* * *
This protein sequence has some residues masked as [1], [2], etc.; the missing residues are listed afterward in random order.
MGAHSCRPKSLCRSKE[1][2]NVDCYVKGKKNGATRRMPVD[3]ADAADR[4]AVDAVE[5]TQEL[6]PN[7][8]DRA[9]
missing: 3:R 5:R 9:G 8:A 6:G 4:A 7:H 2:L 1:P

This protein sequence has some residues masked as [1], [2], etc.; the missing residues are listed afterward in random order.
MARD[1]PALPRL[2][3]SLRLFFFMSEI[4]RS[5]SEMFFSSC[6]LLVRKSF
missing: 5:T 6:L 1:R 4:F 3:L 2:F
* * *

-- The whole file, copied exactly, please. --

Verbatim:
This protein sequence has some residues masked as [1], [2], etc.; the missing residues are listed afterward in random order.
MGAHSCRPKSLCRSKE[1][2]NVDCYVKGKKNGATRRMPVD[3]ADAADR[4]AVDAVE[5]TQEL[6]PN[7][8]DRA[9]
missing: 3:R 5:R 9:G 8:A 6:G 4:A 7:H 2:L 1:P

This protein sequence has some residues masked as [1], [2], etc.; the missing residues are listed afterward in random order.
MARD[1]PALPRL[2][3]SLRLFFFMSEI[4]RS[5]SEMFFSSC[6]LLVRKSF
missing: 5:T 6:L 1:R 4:F 3:L 2:F